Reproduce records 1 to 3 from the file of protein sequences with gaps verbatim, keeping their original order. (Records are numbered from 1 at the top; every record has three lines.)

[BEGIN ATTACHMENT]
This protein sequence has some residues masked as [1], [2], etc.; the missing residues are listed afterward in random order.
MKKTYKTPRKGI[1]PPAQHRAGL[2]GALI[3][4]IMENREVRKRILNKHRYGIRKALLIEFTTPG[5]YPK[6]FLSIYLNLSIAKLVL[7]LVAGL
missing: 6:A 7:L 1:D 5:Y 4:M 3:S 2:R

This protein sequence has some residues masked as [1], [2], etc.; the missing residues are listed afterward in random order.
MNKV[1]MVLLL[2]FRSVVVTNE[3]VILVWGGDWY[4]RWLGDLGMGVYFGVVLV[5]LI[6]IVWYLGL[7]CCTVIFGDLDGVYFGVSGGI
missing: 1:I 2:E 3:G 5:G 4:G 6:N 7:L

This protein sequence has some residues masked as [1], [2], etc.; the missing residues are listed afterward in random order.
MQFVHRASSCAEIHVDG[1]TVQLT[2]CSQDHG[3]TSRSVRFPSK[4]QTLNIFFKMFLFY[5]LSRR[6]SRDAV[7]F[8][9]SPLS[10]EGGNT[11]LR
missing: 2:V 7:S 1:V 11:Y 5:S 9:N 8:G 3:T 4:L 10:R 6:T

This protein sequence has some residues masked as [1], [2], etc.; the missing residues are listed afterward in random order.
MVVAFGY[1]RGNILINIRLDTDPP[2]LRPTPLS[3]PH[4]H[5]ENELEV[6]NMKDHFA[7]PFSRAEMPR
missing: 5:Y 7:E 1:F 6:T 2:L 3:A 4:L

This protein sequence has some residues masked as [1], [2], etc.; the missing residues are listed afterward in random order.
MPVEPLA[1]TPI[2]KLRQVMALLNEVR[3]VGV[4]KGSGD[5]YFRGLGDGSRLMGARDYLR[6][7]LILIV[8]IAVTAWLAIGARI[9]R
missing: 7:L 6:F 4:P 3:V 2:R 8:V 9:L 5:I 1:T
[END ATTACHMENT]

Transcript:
This protein sequence has some residues masked as [1], [2], etc.; the missing residues are listed afterward in random order.
MKKTYKTPRKGI[1]PPAQHRAGL[2]GALI[3][4]IMENREVRKRILNKHRYGIRKALLIEFTTPG[5]YPK[6]FLSIYLNLSIAKLVL[7]LVAGL
missing: 6:A 7:L 1:D 5:Y 4:M 3:S 2:R

This protein sequence has some residues masked as [1], [2], etc.; the missing residues are listed afterward in random order.
MNKV[1]MVLLL[2]FRSVVVTNE[3]VILVWGGDWY[4]RWLGDLGMGVYFGVVLV[5]LI[6]IVWYLGL[7]CCTVIFGDLDGVYFGVSGGI
missing: 1:I 2:E 3:G 5:G 4:G 6:N 7:L

This protein sequence has some residues masked as [1], [2], etc.; the missing residues are listed afterward in random order.
MQFVHRASSCAEIHVDG[1]TVQLT[2]CSQDHG[3]TSRSVRFPSK[4]QTLNIFFKMFLFY[5]LSRR[6]SRDAV[7]F[8][9]SPLS[10]EGGNT[11]LR
missing: 2:V 7:S 1:V 11:Y 5:S 9:N 8:G 3:T 4:L 10:R 6:T